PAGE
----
Tennessee will spend $500 million of its funding from the American Rescue Plan to expand broadband, state officials announced Wednesday, though exactly where the money goes hinges on a statewide coverage map that’s still being developed.
Gov. Bill Lee said $400 million will fund grants for internet service providers, while the remaining $100 million will be used to subsidize broadband service for low-income families over the next four years, the Chattanooga Times Free Press reported. The $500 million comes from $3.72 billion that Tennessee received in the relief package.
Lee said the state later plans to spend an additional $100 million in state funds to expand broadband.
“I think our strategy is to [not only] address individual household and business access to broadband, but also access to institutions in the community that support the folks that live there,” Crystal Ivey, the state’s broadband director, said during the announcement Wednesday.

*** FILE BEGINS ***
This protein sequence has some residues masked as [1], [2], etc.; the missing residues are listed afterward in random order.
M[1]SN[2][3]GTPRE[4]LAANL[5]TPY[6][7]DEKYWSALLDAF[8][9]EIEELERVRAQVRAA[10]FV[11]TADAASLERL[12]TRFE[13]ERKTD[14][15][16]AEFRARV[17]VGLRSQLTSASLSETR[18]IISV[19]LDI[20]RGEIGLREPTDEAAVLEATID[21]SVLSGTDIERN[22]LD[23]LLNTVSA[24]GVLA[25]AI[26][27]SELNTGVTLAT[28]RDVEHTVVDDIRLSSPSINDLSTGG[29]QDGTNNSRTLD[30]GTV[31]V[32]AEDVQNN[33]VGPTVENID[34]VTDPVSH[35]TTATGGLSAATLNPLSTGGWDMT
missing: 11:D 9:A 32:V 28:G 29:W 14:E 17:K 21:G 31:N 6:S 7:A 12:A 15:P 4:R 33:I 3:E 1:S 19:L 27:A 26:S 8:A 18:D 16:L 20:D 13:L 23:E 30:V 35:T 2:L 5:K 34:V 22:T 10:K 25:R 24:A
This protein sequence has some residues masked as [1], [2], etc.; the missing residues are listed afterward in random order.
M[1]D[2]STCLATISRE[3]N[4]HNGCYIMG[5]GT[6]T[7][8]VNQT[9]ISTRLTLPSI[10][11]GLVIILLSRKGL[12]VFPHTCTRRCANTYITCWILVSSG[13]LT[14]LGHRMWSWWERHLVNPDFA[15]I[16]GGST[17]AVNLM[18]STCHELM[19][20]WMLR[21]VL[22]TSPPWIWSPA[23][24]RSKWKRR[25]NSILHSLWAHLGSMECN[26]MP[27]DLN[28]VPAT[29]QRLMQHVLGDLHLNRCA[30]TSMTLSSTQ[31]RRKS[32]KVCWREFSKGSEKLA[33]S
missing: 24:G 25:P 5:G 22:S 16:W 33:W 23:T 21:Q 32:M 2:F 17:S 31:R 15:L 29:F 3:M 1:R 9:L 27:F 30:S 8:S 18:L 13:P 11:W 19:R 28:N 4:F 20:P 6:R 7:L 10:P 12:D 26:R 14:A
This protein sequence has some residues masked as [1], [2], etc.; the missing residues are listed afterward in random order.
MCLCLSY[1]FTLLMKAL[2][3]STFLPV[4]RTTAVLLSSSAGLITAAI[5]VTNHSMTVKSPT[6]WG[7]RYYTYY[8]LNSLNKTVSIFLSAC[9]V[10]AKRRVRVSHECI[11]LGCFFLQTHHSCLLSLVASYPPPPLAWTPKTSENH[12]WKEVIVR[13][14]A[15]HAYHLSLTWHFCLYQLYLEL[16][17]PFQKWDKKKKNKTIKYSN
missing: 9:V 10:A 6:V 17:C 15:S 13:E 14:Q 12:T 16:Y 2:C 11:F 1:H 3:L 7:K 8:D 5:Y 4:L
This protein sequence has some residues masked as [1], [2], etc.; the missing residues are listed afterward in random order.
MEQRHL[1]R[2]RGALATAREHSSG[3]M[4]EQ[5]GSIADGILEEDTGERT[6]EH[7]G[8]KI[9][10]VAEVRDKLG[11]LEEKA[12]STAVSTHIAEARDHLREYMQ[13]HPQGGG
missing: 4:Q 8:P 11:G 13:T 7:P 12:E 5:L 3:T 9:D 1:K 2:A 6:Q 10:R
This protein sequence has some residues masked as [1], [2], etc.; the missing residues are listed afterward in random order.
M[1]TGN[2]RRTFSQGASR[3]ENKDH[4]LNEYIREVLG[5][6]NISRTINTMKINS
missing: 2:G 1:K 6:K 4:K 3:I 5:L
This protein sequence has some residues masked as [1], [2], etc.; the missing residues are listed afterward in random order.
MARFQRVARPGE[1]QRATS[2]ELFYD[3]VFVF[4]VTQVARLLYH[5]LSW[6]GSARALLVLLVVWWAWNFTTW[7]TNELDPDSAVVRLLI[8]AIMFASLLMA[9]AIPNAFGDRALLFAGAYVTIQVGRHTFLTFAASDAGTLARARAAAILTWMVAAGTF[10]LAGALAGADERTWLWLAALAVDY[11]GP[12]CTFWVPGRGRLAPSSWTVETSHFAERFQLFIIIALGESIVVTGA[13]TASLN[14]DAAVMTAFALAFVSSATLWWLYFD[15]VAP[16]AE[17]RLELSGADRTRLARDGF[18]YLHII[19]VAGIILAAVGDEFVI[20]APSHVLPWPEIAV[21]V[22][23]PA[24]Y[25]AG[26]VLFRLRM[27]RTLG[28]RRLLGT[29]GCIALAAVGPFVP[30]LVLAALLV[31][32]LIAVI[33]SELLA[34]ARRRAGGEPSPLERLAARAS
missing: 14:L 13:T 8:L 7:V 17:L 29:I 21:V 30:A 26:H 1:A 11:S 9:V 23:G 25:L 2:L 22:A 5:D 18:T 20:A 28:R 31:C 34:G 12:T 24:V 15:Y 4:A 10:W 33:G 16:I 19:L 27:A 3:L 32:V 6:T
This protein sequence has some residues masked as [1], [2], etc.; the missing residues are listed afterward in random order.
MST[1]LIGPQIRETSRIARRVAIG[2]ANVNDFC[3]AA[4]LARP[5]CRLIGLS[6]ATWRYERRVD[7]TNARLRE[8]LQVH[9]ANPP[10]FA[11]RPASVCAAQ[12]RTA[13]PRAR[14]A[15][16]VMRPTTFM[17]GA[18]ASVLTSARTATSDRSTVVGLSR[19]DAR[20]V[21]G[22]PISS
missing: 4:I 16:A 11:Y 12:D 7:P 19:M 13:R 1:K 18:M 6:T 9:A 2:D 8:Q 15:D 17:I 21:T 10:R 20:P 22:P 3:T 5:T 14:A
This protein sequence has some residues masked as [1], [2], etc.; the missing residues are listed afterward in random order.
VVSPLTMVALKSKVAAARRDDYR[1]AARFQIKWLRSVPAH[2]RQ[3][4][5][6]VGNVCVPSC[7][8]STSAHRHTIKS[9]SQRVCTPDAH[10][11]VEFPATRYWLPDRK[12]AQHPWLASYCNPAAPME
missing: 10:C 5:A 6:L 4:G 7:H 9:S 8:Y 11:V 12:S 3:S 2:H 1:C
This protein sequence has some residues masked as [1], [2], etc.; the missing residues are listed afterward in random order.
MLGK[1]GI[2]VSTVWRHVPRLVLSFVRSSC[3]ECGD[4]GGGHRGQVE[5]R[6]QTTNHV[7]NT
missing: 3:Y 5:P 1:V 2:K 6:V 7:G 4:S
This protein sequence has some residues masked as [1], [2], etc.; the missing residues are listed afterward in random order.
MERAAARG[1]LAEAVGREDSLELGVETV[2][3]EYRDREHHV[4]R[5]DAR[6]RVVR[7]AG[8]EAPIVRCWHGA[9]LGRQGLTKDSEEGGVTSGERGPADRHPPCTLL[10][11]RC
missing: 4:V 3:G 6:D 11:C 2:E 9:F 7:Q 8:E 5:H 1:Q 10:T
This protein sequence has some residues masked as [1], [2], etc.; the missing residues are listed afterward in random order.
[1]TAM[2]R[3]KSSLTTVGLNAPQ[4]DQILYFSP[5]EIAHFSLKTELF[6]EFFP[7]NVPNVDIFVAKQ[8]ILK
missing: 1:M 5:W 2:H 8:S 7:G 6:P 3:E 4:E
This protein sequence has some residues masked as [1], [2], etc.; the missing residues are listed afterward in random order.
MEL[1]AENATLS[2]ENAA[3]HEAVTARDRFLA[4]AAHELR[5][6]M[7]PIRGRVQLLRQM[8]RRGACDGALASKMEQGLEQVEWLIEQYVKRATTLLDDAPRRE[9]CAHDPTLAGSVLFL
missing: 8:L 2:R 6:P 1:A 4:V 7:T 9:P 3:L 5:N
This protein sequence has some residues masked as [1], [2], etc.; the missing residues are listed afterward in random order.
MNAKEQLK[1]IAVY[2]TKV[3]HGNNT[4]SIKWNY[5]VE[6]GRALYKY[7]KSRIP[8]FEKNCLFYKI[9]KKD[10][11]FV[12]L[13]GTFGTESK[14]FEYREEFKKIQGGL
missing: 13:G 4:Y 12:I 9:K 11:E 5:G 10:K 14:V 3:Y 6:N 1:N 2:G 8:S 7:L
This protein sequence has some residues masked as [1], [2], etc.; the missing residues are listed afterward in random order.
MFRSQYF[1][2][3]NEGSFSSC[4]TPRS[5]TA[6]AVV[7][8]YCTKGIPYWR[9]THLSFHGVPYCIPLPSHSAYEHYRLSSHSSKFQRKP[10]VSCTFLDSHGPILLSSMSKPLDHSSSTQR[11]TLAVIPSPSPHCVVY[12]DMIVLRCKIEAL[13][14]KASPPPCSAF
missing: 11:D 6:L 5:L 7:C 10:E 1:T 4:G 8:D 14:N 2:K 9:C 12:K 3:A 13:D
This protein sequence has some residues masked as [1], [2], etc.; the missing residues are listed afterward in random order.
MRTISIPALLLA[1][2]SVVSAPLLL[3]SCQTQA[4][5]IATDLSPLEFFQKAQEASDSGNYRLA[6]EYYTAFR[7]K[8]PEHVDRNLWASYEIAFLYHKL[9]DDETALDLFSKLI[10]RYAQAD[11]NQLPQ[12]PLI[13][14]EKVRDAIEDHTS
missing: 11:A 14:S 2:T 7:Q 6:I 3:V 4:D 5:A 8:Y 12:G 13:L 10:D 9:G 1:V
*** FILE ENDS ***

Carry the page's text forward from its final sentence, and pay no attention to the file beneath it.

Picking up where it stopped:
But officials announced in April the first phase of the funding won’t be distributed until spring 2022 after a statewide address-level coverage map is set to be completed. A second round of funding it planned for winter 2023. The map is being developed after a group of state and local governments called the Tennessee Advisory Commission on Intergovernmental Relations in January recommended officials take “matters into their own hands” when it comes to mapping the state’s broadband.
The Federal Communications Commission assembled a broadband data task force this year to improve its maps, which are currently based on inaccurate, census-block data. The FCC on Friday released a broadband map with updated data for mobile coverage, but has yet to release an updated wired broadband map.